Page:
Diastolic dysfunction and mortality in septic patients: a systematic review and meta-analysis
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Myocardial dysfunction may contribute to the haemodynamic instability which accompanies sepsis, and may result in circulatory failure. There is no association between systolic dysfunction (SD) and mortality in septic patients and there is conflicting evidence regarding the effects of diastolic dysfunction (DD) on mortality in septic patients.
We conducted a systematic review and meta-analysis to investigate DD and mortality in septic patients. We included studies conducted in this patient population which investigated the association between DD reported according to tissue Doppler imaging (TDI) criteria and mortality, using the longest reported follow-up. As a secondary endpoint, we evaluated the association between SD and mortality according to the results reported by the retrieved studies.
We included seven studies in our meta-analysis with 636 septic patients, 48 % of them were found to have DD. We found a significant association between DD and mortality (RR 1.82, 95 % CI 1.12–2.97, p = 0.02). This finding remained valid in a further analysis which including an older study reporting DD without TDI criteria. Five studies reported data on SD for a total of 581 patients, 29.6 % of them with SD. No association was found between SD and mortality (RR 0.93, 95 % CI 0.62–1.39, p = 0.73). Looking at subgroups, there was a trend towards higher mortality comparing isolated DD or combined SD–DD vs normal heart function (p = 0.10 and p = 0.05, respectively).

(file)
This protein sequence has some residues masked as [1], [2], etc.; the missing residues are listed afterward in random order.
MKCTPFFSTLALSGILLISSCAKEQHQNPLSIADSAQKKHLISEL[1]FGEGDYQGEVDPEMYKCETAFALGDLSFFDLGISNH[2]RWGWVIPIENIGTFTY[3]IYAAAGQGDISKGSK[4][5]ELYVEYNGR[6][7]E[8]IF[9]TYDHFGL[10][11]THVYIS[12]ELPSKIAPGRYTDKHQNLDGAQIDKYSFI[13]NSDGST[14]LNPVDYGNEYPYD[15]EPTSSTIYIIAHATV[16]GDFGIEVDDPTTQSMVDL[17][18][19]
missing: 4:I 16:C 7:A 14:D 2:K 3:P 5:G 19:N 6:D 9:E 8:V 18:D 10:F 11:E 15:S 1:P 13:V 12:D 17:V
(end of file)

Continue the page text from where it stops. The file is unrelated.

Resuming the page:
Diastolic dysfunction is common in septic patients and it is associated with mortality. Systolic dysfunction is less common and is not associated with mortality in this group of patients.
KeywordsSystolic dysfunction Echocardiography Intensive care Tissue Doppler imaging Septic shock Severe sepsis
Conflicts of interest
On behalf of all authors, the corresponding author states that there is no conflict of interest.
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